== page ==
Much later the same game plan was partially true of her affair with Malcolm Ainslie. Like most of the men who preceded him, he enjoyed her "sexual calisthenics," as he once labeled them, and responded in kind. But Cynthia never quite possessed Malcolm, or dominated him totally as she had others; there was a strength within him she could never overcome. During their affair she had tried to break up Malcolm's marriage with mischief, a close cousin of power, as her sole objective. She had not the slightest intention of marrying him herself or anyone else, for that matter. To Cynthia, marriage represented little more than surrendering control, something she vowed she would never do.

In direct contrast to Malcolm was the novelist Patrick Jensen, whom Cynthia dominated from the moment they first met. Initially their relationship was about sex, though eventually it became more complex. Her alliances with both men began about the same time, though Cynthia kept the two apart, running as she thought of it on parallel tracks.

Patrick had been going through a difficult time when his liaison with Cynthia began, mainly because of the breakup of his marriage. His wife, Naomi, had divorced him and, after a bitter contest, won a handsome settlement. According to friends, during the seven years the Jensen marriage lasted, it was filled with Patrick's tempestuous rages, prompting Naomi to make three complaints of physical abuse to police. Each time, they were withdrawn after Patrick promised to reform. He never did. Even following the divorce, Patrick publicly exhibited his jealousy of Naomi when she was with another man, and once had to be restrained.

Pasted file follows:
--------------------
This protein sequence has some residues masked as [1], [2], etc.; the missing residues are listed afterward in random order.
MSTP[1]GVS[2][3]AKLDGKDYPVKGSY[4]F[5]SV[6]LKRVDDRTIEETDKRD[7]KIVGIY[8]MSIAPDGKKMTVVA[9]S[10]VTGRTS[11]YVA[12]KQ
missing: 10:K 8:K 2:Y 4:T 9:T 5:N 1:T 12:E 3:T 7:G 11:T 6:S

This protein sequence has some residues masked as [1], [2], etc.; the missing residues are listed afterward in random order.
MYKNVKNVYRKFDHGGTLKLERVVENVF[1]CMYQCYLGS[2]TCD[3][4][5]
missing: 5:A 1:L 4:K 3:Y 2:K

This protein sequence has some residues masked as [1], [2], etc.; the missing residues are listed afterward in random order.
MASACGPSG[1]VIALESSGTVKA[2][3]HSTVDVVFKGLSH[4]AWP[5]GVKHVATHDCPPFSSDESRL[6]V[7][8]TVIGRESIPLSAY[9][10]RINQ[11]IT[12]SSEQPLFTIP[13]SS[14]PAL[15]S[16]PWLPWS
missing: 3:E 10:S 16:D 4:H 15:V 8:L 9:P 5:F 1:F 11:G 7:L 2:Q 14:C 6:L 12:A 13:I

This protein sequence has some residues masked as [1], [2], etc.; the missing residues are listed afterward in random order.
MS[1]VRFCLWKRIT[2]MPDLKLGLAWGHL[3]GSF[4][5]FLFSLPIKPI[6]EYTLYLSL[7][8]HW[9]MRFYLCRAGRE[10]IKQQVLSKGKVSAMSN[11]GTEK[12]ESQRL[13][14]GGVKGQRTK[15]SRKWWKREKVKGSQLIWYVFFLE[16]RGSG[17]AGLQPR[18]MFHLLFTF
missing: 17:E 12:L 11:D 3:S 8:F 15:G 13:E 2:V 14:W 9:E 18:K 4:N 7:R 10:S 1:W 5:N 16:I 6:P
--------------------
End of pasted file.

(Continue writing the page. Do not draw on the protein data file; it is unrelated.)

For Patrick, Cynthia Ernst was a haven in every way. He conceded that she was far stronger than he was, and willingly became a compliant cohort, relying on her guidance more and more. For her part, Cynthia believed she had found someone she could both control and use in advancing her long-term personal plans.

That belief was confirmed late one night when Patrick arrived at Cynthia's apartment.

From her bed she heard an insistent pounding on her outer door. Peering through a peephole, she could see Patrick glancing up and down the hall and running his fingers through his hair.

When she opened the door he rushed in and said, "Jesus, Cynthia, I've done something terrible! I've got to get away. Can I take your car?" He hurried to a window and looked both ways up and down the street below. "I've got to get out of here . . . got to go somewhere! Cyn, I need your help." He looked at her imploringly, his fingers still rifling his hair.

"My God, Patrick, you're dripping with sweat." Cynthia told him firmly, "You have to calm down. Sit down and I'll get you a Scotch."

She joined him on a couch with the drink, then massaged, his neck. He started to talk, subsided, then suddenly blurted out, "Oh God, Cyn, I killed Naomi! Shot her." His voice choked.

Cynthia inched away. As a police officer a Homicide detective, especially her duty was clear. She should arrest Patrick, give him a Miranda warning, and take him into custody. Thinking fast, weighing possibilities and opportunities, she did none of those things. Instead she went to her bedroom, took a tape recorder from a bedside drawer, inserted a new tape and, as she reentered the living room, pressed RECORD. Patrick was crying, his head in his hands. Cynthia put the machine on a table near him, shielded from view by a plant.

Then she said, "Patrick, if you want me to help you, you have to tell me exactly what happened."

He looked up, nodded, then began, his voice still breaking. "I didn't plan it, didn't intend . . . but always hated the thought of Naomi with someone else . . . When I saw those two together, her and that creep, I was blinded, angry . . . I'd been carrying a gun. I pulled it out, without even thinking, fired . . . Suddenly it was over . . . Then I saw what I'd done. Oh God, I'd killed them both!"